The Bsoft command lineThe prototype command line for a Bsoft program is:
Unix command lineBsoft programs are designed to conform to Unix-style command lines, starting with the program name, followed by any number of options to set parameters, and ending with data file names, e.g., to truncate the data in an image between the values 0 and 100 and with verbose output:
bimg -verbose 7 -truncate 0,100 input.img output.img
Note that all data files are recognized by their extensions.
Option tags are words aiming at describing the action or
to be set. The user can truncate these tags as long as they remain
unique within the context of a program. E.g., "-v 7" will set the
verbosity level to 7 in most programs, as long as no other tag for
those programs begin with a "v". There must be a space between the
option tag and the value.
Data file recognitionData file formats are recognized by the file extension following the last period (".") in the file name. A file can be read using a particular format by specifying this format's extension after a colon (":"), e.g.:
bimg -verbose 7 file.img:mrc file.img:tif
Brun: Command line construction aidBrun is a Tcl/Tk script which presents the options and data I/O of a program in a graphical user interface for ease of command line construction. Here is a quick example to show the header parameters in an image file:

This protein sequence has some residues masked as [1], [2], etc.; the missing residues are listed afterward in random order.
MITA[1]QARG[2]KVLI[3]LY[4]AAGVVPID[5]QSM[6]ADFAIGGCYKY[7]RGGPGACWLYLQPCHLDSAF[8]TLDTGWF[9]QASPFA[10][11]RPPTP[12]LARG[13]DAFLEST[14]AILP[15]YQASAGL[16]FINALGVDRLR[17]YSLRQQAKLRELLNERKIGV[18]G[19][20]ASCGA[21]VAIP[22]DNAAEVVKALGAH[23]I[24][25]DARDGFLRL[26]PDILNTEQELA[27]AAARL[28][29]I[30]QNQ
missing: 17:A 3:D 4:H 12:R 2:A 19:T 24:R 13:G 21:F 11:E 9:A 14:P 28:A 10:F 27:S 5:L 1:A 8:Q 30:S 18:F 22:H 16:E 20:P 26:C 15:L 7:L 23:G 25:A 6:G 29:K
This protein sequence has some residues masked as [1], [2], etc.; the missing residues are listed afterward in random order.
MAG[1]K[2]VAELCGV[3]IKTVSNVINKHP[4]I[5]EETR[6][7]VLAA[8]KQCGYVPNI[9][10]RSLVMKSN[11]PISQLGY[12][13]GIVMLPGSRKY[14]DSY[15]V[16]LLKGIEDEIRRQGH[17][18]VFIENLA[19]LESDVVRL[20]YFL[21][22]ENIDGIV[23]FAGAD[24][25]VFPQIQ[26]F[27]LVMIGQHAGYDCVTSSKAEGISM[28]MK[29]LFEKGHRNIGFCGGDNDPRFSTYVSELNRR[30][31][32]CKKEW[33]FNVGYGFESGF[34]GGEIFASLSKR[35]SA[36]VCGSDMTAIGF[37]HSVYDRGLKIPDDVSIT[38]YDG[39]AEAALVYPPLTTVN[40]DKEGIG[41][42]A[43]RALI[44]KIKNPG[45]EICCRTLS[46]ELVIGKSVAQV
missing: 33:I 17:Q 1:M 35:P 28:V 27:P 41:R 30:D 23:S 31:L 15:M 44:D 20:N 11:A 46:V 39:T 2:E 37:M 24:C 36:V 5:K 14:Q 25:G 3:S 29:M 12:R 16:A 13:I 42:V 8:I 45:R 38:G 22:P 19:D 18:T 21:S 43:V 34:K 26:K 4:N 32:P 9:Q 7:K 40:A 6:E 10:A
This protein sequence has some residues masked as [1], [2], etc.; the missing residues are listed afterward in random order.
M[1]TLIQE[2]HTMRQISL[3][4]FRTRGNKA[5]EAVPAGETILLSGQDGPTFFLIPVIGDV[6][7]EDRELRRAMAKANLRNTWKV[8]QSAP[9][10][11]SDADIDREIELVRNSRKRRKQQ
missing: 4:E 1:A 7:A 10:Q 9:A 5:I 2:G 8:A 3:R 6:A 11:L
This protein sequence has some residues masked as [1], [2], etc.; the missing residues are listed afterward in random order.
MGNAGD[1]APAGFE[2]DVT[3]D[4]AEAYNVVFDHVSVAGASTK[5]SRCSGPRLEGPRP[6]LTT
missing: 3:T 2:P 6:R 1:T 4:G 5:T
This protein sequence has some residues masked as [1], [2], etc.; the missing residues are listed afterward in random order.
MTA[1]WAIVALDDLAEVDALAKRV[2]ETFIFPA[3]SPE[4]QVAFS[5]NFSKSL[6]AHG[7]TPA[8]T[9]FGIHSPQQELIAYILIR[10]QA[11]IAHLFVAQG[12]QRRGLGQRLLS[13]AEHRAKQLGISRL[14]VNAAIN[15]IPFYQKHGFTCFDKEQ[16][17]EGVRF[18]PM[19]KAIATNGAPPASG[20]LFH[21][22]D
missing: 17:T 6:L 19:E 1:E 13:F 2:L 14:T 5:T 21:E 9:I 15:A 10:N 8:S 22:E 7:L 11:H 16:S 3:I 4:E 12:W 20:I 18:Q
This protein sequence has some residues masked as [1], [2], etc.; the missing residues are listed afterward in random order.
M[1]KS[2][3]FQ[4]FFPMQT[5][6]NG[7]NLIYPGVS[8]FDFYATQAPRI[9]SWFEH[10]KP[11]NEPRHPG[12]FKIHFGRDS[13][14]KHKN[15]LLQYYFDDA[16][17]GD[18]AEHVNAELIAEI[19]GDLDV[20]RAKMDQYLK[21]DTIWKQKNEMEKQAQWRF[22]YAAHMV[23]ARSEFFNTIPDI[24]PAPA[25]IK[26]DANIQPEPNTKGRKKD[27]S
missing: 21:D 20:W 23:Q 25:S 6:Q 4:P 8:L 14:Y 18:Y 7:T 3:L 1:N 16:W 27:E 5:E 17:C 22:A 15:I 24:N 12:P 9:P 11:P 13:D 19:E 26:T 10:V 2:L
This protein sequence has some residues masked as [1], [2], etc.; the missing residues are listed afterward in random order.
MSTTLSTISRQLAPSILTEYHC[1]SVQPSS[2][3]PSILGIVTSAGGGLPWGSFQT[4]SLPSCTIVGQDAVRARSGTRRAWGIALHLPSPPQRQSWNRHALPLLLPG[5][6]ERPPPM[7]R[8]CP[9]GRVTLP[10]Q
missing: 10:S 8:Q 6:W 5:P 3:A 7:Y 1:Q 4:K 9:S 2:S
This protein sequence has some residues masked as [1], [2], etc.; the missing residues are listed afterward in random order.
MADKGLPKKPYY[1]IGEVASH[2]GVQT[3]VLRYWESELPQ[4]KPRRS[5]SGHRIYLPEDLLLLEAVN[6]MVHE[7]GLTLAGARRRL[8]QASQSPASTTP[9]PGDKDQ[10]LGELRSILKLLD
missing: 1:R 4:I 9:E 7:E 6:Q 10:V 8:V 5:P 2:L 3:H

- To start the script, type "brun".
- Click the "Program" button, select the program "/usr/local/bsoft/bin/bhead".
- Click the top "Browse" button and select an image file.
- Click the check box next to "input.img". This adds the file name to the command line.
- Click the check box next to "-verbose" to insert this option with its current value into the command line.
- Click the "Execute" button, which should result in an output of the image header parameters in the C-shell window.
On MacOSX there is a little wrapper script that needs to be run called "brunX".
Bshow is a Tcl/Tk script tightly interfaced with the Bsoft library to be able to display images and do many interactive processing tasks. The main documentation is here.
Many processing tasks can be broken up into subtasks and executed on different processors or on one processor at different times to avoid exceeding memory limitations.